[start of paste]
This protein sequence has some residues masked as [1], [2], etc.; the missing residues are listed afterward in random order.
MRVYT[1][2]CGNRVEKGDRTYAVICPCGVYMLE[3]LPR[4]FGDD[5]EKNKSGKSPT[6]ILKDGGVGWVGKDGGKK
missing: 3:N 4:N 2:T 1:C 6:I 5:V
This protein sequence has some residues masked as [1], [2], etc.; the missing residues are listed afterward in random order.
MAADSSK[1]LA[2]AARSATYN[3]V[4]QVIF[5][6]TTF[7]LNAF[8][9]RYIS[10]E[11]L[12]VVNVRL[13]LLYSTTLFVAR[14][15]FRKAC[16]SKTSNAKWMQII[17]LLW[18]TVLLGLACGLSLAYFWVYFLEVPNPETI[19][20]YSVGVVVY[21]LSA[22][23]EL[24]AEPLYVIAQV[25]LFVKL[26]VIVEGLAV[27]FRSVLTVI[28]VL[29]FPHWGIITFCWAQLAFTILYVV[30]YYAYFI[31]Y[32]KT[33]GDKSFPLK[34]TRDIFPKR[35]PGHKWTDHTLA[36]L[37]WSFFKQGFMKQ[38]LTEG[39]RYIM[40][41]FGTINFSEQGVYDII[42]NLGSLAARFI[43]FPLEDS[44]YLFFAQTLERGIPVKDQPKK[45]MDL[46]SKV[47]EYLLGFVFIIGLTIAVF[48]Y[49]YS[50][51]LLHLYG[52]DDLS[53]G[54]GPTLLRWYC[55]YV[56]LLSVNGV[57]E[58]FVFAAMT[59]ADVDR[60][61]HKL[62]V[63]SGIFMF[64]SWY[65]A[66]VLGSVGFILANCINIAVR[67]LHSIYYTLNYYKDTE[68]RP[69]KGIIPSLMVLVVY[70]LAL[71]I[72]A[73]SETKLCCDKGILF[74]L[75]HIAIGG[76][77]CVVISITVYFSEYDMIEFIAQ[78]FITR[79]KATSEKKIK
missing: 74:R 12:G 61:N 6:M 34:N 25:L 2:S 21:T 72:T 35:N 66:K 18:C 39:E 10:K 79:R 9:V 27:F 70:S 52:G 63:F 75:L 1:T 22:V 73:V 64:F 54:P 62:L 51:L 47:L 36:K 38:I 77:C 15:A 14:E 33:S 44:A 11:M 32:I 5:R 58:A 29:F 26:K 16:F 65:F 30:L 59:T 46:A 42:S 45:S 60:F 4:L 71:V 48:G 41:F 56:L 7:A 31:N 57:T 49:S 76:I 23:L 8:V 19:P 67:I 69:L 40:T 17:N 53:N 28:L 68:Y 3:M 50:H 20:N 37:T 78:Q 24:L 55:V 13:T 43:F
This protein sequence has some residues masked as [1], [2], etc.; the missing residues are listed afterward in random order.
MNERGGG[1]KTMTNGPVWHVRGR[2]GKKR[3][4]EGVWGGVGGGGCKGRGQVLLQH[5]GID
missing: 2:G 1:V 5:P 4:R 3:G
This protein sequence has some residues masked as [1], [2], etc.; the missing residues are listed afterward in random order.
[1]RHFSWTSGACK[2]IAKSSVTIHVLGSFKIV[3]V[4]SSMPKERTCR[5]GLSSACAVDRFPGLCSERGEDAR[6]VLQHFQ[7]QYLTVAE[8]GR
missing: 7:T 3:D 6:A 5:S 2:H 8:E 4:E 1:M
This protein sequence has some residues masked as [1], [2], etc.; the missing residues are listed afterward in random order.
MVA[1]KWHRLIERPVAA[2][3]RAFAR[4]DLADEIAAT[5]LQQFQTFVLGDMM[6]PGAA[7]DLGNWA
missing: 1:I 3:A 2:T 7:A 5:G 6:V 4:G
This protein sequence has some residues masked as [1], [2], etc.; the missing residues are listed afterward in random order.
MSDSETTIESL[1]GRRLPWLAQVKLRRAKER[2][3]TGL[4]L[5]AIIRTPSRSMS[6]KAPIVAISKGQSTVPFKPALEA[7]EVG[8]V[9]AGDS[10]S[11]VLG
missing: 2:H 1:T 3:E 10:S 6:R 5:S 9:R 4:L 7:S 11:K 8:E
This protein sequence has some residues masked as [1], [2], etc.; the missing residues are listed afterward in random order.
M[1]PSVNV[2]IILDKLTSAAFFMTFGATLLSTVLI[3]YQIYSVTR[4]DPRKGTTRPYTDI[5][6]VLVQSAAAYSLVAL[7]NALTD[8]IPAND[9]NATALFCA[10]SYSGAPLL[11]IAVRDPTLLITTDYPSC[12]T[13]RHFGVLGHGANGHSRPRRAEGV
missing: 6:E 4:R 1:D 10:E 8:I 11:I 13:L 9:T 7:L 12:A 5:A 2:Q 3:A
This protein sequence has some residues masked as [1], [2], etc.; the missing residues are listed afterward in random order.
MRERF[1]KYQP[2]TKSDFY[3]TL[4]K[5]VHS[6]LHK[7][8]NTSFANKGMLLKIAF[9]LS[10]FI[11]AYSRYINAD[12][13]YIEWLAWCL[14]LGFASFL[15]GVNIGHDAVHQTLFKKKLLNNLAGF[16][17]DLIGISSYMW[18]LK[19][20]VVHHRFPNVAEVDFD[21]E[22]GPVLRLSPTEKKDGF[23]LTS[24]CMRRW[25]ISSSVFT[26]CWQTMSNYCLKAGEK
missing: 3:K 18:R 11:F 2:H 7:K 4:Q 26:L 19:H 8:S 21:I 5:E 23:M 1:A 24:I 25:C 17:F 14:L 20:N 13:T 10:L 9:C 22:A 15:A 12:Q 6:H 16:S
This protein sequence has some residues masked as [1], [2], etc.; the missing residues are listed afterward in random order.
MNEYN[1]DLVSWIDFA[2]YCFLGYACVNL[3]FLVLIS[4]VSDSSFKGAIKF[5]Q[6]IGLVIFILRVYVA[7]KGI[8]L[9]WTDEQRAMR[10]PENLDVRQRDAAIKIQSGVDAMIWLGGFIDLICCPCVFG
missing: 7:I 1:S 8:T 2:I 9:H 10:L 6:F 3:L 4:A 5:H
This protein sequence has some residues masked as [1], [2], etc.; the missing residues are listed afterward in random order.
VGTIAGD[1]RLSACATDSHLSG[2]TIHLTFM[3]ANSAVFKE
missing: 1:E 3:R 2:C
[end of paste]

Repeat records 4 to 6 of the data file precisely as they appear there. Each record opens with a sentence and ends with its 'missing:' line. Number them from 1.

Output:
This protein sequence has some residues masked as [1], [2], etc.; the missing residues are listed afterward in random order.
[1]RHFSWTSGACK[2]IAKSSVTIHVLGSFKIV[3]V[4]SSMPKERTCR[5]GLSSACAVDRFPGLCSERGEDAR[6]VLQHFQ[7]QYLTVAE[8]GR
missing: 7:T 3:D 6:A 5:S 2:H 8:E 4:E 1:M
This protein sequence has some residues masked as [1], [2], etc.; the missing residues are listed afterward in random order.
MVA[1]KWHRLIERPVAA[2][3]RAFAR[4]DLADEIAAT[5]LQQFQTFVLGDMM[6]PGAA[7]DLGNWA
missing: 1:I 3:A 2:T 7:A 5:G 6:V 4:G
This protein sequence has some residues masked as [1], [2], etc.; the missing residues are listed afterward in random order.
MSDSETTIESL[1]GRRLPWLAQVKLRRAKER[2][3]TGL[4]L[5]AIIRTPSRSMS[6]KAPIVAISKGQSTVPFKPALEA[7]EVG[8]V[9]AGDS[10]S[11]VLG
missing: 2:H 1:T 3:E 10:S 6:R 5:S 9:R 4:L 7:S 11:K 8:E